Prepayment speeds rebound due to higher day count
admin | November 9, 2018
This document is intended for institutional investors and is not subject to all of the independence and disclosure standards applicable to debt research reports prepared for retail investors.
Prepayment speeds in 30-year MBS rebounded in October, increasing 8.5% at Fannie Mae and 4.8% at Freddie Mac. The Fannie Mae print was stronger than expected while the Freddie Mac number matched expectations, reopening a small prepayment gap between the two enterprises. Speeds should slow substantially over the next few months—rates are significantly higher and housing turnover slower during the winter—and could drop as low as 5.0–6.0 CPR in January 2019. However, there are pockets of discount MBS that offer protection from slower speeds:
- Discount Ginnie Mae pools continue to prepay much faster than comparable conventionals. For example, 2016 vintage Ginnie 3.0%s prepaid 11.0 CPR in October compared to 7.1 CPR for conventional pools.
- Discount MHA pools—rising home prices have unlocked borrowers’ ability to buy a new home. For example, 2012 vintage MHA 3.0%s with an original LTV between 95 and 100 prepaid 8.6 CPR in October vs. 7.8 CPR for generic pools.
- Discount loan balance pools exhibit faster turnover. For example, 2016 vintage 3.0%s prepaid 8.8 CPR in October vs. 6.9 CPR for generic pools, and 2016 vintage 15 year 2.5%s prepaid 9.3 CPR vs. 7.3 CPR for generic pools.
The Fannie Mae and Freddie Mac numbers
Fannie Mae 30-year aggregate speeds increased 8.6% to 8.8 CPR from 8.1 CPR, somewhat higher than expectations. A large jump in day count pushed speeds faster across the board—an additional 3.5 days suggested speeds should increase roughly 18%–but 10 bp higher lagged interest rates and seasonal slowdowns in housing turnover offset some of the increase. Premium coupons are less sensitive to changes in rates and turnover, therefore their speeds increased a bit more than cuspy and discount coupons.
Freddie Mac 30-year speeds increased 4.8% to 8.5 CPR from 8.1 CPR, less than Fannie Mae and matching expectations. Fannie prints were faster than Freddie for all coupons less than 5.0%.
Purchase origination slows again
Issuance of conventional purchase loans fell for the second consecutive month, dropping 8% below September’s level. This is consistent with typical seasonal slowdowns in housing turnover. However, issuance is a lagging indicator of housing turnover activity, therefore the weakness shown in the September existing home sales reading might not manifest in lower issuance until next month. It is also possible that the existing home sales number was somewhat less accurate since the seasonal adjustment (22.6%) was very large. The adjustment was only 16.2% in September 2017 and 12.6% in September 2016.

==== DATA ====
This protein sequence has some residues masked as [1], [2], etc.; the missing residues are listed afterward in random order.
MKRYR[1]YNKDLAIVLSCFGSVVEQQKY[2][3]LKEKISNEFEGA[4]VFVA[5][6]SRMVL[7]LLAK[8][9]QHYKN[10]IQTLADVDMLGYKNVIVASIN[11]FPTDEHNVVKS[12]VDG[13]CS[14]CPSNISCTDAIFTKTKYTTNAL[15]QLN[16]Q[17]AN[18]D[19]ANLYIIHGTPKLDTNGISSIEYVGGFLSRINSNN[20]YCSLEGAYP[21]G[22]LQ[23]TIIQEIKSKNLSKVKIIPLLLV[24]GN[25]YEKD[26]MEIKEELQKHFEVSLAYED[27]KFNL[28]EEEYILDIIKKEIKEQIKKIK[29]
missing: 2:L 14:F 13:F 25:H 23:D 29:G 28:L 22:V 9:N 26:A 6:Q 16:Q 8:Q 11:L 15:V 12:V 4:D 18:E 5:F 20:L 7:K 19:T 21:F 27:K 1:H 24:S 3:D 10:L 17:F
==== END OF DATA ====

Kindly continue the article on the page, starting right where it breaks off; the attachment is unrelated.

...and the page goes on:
Conventional refinance volumes held steady in aggregate—a 4.2% drop at Fannie Mae offset a 6.6% increase at Freddie Mac. Cash out refinances were 64.2% of Freddie Mac refinances, up from 63.3% in September.
Exhibit 1: Higher day count lifts prepayment speeds
Ginnie Mae speeds increased, meeting expectations
Ginnie Mae MBS also prepaid faster—aggregate Ginnie I speeds increased 2.9% and Ginnie II speeds increased 4.3%. These numbers were consistent with the expected increased for the month. Pickups were strongest in discount 3.0% and 3.5% cohorts and were relatively light in higher coupons. In fact the 4.0% coupon was virtually unchanged month-over-month.
Gross WACs fall slightly
The spread between gross WACs and pool coupon has been growing since early summer, as originators delivered loans into lower coupons and retained more servicing. For example, the spread between gross WAC and coupon for 4.0% pools increased from 44 bp in March to 74 bp in September. This was true across the stack. This spread declined in October for the first time since March, falling 4 bp in 4.0%s and 4.5%s. However, 5.0% pools widened another 3 bp to 70 bp.
Prepayment speeds should slow throughout the fall and winter months due to significantly higher interest rates and seasonally lower housing turnover. Primary mortgage rates reached 4.83% on the most recent Freddie Mac survey, and the recent sell-off should push the next reading roughly 10 bp higher. Less than 5% of the MBS universe is refinanceable at those rate levels. Along with two fewer business days and seasonally slower housing turnover prepayments could slow 20% in November. At current interest rates speeds will continue to slow in December and January, possibly dropping below 6.0 CPR in aggregate.
Exhibit 2: Prepayment summary
Our short term forecast is shown in Exhibit 5 (Fannie Mae) and Exhibit 6 (Freddie Mac). Exhibit 4 shows the static rates used in the prepayment forecast.
Exhibit 3: Agency speeds, largest cohorts
Exhibit 4: Mortgage rate forecast
Exhibit 5: Fannie Mae short term forecast
Exhibit 6: Freddie Mac short term forecast